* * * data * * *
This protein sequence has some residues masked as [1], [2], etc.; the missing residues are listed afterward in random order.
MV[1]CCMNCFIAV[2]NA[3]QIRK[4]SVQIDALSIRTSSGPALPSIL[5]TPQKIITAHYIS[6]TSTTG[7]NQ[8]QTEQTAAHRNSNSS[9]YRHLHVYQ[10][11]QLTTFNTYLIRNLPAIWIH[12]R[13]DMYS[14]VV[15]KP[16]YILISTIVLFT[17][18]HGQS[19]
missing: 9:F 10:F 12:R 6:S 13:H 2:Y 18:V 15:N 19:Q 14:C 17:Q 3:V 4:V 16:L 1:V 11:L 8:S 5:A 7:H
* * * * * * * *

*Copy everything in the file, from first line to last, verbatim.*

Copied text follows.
This protein sequence has some residues masked as [1], [2], etc.; the missing residues are listed afterward in random order.
MV[1]CCMNCFIAV[2]NA[3]QIRK[4]SVQIDALSIRTSSGPALPSIL[5]TPQKIITAHYIS[6]TSTTG[7]NQ[8]QTEQTAAHRNSNSS[9]YRHLHVYQ[10][11]QLTTFNTYLIRNLPAIWIH[12]R[13]DMYS[14]VV[15]KP[16]YILISTIVLFT[17][18]HGQS[19]
missing: 9:F 10:F 12:R 6:S 13:H 2:Y 18:V 15:N 19:Q 14:C 17:Q 3:V 4:V 16:L 1:V 11:L 8:S 5:A 7:H